Hillary Clinton issues stern message to Pakistan | Asia| An in-depth look at news from across the continent | DW | 07.05.2012
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Hillary Clinton issues stern message to Pakistan

The US secretary of state has said Pakistan was not cooperating as it should regarding issues of terrorism and stressed that all perpetrators of the Mumbai terror attack should be brought to justice.

The setting of US Secretary of State Hillary Clinton's rant against Pakistan was at the La Martiniere School for girls in Kolkata where she stoutly maintained that necessary action had not been taken against Hafiz Saeed, founder of the Lashkar-e-Taiba militant group, who is suspected of masterminding the terror attack in Mumbai in 2008.

No action against Hafiz Saeed

"We are well aware that no steps have been taken by the Pakistani government to do what both India and the US have repeatedly requested them they do," said Clinton, who is on a three-day visit to India.

"And we are going to keep pushing that point. So it's a way of raising the visibility and pointing out to those who are associated with him that there is a cost for that," she added, mincing no words.

US Secretary of State Hillary Rodham Clinton, left, and West Bengal Chief Minister Mamata Banerjee greet each other

Hilary Clinton has also urged India to reduce dependence on Iranian oil

Just last month the US put a bounty on his head of 10 million US dollars for information leading to the arrest and conviction of Saeed. A 2-million-dollars reward was placed on Hafiz Adbul Rahman Makki's head.

The sticky issue has stood in the way of rebuilding relations between the nuclear-armed neighbors since the massacre in India's financial capital, where 10 gunmen killed 166 people.

Even during his whistle-stop visit to the Indian capital last month, Prime Minister Manmohan Singh had raised the issue with Pakistani President Ali Asif Zardari.

Why use India for censuring Pakistan?

Strategic analysts and terror experts believe there was a bigger message behind Clinton's strong words against Pakistan and why she chose to make it from India.

"There has been increasing frustration against Pakistan's attitude in combating terror. This has led to a hardening of position," terrorism expert Ajay Sahni told DW, adding it was "also indicative that the US is losing its patience. The other point is that it wants to tell leaders in India that it is a dependable ally."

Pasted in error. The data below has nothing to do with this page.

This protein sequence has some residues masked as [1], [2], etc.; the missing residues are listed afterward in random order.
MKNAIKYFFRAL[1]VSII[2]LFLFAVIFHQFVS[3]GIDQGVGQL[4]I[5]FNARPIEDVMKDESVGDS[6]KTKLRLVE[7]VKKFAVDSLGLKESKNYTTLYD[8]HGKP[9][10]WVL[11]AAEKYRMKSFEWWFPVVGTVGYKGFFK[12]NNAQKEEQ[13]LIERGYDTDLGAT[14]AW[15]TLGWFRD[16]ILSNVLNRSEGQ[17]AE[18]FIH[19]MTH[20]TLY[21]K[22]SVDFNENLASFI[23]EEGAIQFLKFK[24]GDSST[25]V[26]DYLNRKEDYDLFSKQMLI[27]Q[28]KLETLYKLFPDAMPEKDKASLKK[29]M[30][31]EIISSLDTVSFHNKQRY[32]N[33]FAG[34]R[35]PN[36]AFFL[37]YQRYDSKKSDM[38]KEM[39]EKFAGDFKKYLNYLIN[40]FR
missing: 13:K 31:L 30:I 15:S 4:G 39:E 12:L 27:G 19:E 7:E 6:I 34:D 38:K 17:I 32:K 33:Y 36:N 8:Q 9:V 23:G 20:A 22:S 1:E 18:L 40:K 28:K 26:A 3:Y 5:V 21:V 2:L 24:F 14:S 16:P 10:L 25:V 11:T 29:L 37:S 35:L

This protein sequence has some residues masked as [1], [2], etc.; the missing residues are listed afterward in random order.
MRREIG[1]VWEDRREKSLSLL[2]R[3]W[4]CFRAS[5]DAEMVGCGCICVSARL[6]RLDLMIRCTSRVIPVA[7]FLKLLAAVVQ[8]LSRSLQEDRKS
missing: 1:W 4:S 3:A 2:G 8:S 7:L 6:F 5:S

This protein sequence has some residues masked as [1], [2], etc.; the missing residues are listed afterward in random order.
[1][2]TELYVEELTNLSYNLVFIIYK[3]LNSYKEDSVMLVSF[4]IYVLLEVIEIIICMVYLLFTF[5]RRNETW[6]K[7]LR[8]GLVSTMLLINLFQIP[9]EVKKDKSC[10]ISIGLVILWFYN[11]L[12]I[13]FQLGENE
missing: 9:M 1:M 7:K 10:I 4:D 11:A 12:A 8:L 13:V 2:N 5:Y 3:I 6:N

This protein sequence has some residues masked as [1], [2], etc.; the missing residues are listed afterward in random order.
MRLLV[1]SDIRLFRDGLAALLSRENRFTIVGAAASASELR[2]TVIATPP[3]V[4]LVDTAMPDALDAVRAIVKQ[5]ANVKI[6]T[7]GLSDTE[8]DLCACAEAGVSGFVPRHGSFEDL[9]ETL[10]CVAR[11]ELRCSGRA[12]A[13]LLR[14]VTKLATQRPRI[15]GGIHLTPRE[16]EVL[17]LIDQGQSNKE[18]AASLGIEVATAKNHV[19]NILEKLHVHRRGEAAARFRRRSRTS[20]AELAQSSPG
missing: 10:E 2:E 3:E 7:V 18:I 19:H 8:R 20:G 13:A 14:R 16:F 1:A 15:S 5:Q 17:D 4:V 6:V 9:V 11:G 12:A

Efforts have been on to help shore up US-Pakistan relations that have continued to deteriorate since last year.

From the US special forces raid that killed Osama bin Laden in May last year, to the hundreds of US drone strikes, including the recent NATO attack on a check post that killed 24 Pakistani soldiers, positions on both sides have continued to harden.

"These difference will have to be ironed out soon as otherwise the entire region can turn volatile and dangerous," strategic analyst Manish Jain told DW.

Getting India onboard

Srikanth Kondapalli, a professor of international relations in Jawaharlal Nehru University in New Delhi said Clinton was "playing to the Indian audience. Yes, it has been tough and complicated to rebuild relations with Pakistan that has taken a dip but would she have said all this in Islamabad?" Kondapalli told DW.

Demonstrators participate in an anti-US rally

The November NATO attack hardened Pakistan's US policies

"There is also a bigger, underlying significance in her utterances. The US wants India to play a bigger role not just in the subcontinent but the entire Asian region, including the South China Sea.”

Al Qaeda head in Pakistan

During her visit Clinton dropped another bombshell saying Ayman al-Zawahiri, who took over as al Qaeda chief after the killing of bin Laden, was in Pakistan and vowed to keep up pressure on militant groups in the country.

"We want to disable al Qaeda and we have made a lot of progress in doing that," she said

Hours after Clinton's statement, Pakistani Foreign Minister Hina Rabbani Khar addressed the Pakistani Parliamentary Committee on National Security in Islamabad and said, "We have no information about the presence of al Qaeda leader Ayman al-Zawahiri in Pakistan."

Clinton, who arrived in the Indian capital later in the afternoon for her official engagements with Prime Minister Manmohan Singh and Congress president Sonia Gandhi, said countries like India were being pressurized to reduce their oil imports from Iran to make Tehran change its nuclear policy.

Author: Murali Krishnan
Editor: Sarah Berning

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